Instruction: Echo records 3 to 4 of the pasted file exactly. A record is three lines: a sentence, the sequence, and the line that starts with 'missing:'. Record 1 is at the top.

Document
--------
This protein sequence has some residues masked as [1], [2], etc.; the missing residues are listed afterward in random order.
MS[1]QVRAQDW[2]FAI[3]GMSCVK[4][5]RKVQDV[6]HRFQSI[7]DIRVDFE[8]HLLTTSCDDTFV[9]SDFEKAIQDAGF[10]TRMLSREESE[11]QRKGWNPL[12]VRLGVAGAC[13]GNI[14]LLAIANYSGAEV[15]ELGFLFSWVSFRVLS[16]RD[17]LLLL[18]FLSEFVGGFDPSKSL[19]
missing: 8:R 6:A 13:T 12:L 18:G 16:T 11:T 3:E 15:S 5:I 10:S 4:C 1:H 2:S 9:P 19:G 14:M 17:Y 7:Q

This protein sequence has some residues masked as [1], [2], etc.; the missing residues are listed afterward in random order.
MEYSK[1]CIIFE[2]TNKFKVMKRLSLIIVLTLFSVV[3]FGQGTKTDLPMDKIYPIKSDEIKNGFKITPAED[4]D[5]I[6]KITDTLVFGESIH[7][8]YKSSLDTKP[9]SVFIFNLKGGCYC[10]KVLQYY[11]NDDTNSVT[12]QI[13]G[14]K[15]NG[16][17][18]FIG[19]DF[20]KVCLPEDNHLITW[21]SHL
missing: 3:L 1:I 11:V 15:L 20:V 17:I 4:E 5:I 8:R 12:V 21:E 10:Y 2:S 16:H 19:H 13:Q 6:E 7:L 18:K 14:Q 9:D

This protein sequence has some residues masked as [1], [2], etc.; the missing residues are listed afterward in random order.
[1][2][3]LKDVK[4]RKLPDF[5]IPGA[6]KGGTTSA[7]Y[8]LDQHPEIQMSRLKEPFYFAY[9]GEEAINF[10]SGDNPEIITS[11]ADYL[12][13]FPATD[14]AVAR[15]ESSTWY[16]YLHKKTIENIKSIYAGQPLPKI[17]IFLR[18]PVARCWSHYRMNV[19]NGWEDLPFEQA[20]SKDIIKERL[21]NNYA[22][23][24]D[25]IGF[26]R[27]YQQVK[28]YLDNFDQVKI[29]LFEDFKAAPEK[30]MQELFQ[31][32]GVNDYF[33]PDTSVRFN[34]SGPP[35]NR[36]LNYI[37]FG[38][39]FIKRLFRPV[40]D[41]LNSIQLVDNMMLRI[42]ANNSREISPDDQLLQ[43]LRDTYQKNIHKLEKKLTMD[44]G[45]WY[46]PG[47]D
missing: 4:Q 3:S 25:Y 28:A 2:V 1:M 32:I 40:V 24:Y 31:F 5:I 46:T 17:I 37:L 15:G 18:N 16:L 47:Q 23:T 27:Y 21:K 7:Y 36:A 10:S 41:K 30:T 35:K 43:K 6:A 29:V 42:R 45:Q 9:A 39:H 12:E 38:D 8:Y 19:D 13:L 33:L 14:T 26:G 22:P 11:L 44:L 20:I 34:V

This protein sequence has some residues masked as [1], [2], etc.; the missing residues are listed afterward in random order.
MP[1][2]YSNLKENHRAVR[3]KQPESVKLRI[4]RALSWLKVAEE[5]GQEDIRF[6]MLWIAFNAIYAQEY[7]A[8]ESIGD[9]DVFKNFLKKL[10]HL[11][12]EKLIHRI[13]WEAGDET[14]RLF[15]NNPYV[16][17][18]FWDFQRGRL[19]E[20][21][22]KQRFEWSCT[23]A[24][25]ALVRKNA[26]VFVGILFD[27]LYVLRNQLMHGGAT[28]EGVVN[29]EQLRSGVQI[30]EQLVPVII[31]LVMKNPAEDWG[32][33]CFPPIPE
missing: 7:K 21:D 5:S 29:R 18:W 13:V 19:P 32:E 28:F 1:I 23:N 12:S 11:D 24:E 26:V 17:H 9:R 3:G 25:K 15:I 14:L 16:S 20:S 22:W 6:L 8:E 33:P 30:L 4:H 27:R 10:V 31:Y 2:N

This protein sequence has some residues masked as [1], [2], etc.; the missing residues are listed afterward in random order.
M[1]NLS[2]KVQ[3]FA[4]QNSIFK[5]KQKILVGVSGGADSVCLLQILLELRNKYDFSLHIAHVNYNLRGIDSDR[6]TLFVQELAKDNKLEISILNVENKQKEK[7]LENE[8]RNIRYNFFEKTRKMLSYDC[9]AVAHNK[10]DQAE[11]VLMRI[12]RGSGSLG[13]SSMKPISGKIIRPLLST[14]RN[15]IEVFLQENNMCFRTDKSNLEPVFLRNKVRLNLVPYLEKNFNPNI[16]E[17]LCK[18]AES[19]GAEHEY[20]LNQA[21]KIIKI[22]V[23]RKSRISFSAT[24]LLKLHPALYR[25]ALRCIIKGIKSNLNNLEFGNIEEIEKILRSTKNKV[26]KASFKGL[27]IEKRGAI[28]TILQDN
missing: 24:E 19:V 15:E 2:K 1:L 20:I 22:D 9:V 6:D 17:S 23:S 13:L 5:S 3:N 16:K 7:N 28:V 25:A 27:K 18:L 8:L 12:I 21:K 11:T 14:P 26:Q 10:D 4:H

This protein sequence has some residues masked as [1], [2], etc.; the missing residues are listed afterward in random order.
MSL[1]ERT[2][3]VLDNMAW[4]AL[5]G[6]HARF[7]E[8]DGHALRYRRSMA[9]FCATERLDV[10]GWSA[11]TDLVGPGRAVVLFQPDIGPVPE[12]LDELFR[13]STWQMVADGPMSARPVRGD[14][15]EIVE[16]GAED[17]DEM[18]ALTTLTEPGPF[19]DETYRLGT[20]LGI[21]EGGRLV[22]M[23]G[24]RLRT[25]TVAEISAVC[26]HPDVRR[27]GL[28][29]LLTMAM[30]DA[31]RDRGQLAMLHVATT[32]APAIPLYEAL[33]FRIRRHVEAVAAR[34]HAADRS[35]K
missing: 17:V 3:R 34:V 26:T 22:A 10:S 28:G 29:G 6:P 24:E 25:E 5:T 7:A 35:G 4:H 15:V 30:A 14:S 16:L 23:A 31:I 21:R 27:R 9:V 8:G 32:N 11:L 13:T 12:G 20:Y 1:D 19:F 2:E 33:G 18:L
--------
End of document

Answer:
This protein sequence has some residues masked as [1], [2], etc.; the missing residues are listed afterward in random order.
[1][2][3]LKDVK[4]RKLPDF[5]IPGA[6]KGGTTSA[7]Y[8]LDQHPEIQMSRLKEPFYFAY[9]GEEAINF[10]SGDNPEIITS[11]ADYL[12][13]FPATD[14]AVAR[15]ESSTWY[16]YLHKKTIENIKSIYAGQPLPKI[17]IFLR[18]PVARCWSHYRMNV[19]NGWEDLPFEQA[20]SKDIIKERL[21]NNYA[22][23][24]D[25]IGF[26]R[27]YQQVK[28]YLDNFDQVKI[29]LFEDFKAAPEK[30]MQELFQ[31][32]GVNDYF[33]PDTSVRFN[34]SGPP[35]NR[36]LNYI[37]FG[38][39]FIKRLFRPV[40]D[41]LNSIQLVDNMMLRI[42]ANNSREISPDDQLLQ[43]LRDTYQKNIHKLEKKLTMD[44]G[45]WY[46]PG[47]D
missing: 4:Q 3:S 25:Y 28:A 2:V 1:M 32:I 40:V 24:Y 31:F 5:I 46:T 17:I 37:L 15:G 18:N 16:L 47:Q 23:T 27:Y 21:K 7:Y 36:A 10:S 41:K 30:T 35:K 43:K 6:A 29:V 42:R 45:Q 9:A 39:H 12:E 38:D 8:Y 19:D 13:L 33:L 14:T 26:G 22:P 11:L 44:L 20:I 34:V

This protein sequence has some residues masked as [1], [2], etc.; the missing residues are listed afterward in random order.
MP[1][2]YSNLKENHRAVR[3]KQPESVKLRI[4]RALSWLKVAEE[5]GQEDIRF[6]MLWIAFNAIYAQEY[7]A[8]ESIGD[9]DVFKNFLKKL[10]HL[11][12]EKLIHRI[13]WEAGDET[14]RLF[15]NNPYV[16][17][18]FWDFQRGRL[19]E[20][21][22]KQRFEWSCT[23]A[24][25]ALVRKNA[26]VFVGILFD[27]LYVLRNQLMHGGAT[28]EGVVN[29]EQLRSGVQI[30]EQLVPVII[31]LVMKNPAEDWG[32][33]CFPPIPE
missing: 7:K 21:D 5:S 29:R 18:W 13:V 19:P 32:E 28:F 1:I 23:N 12:S 11:D 24:E 26:V 17:H 9:R 3:G 25:K 15:I 14:L 16:S 20:S 22:W 6:L 8:E 33:P 30:L 4:H 27:R 10:V 31:Y 2:N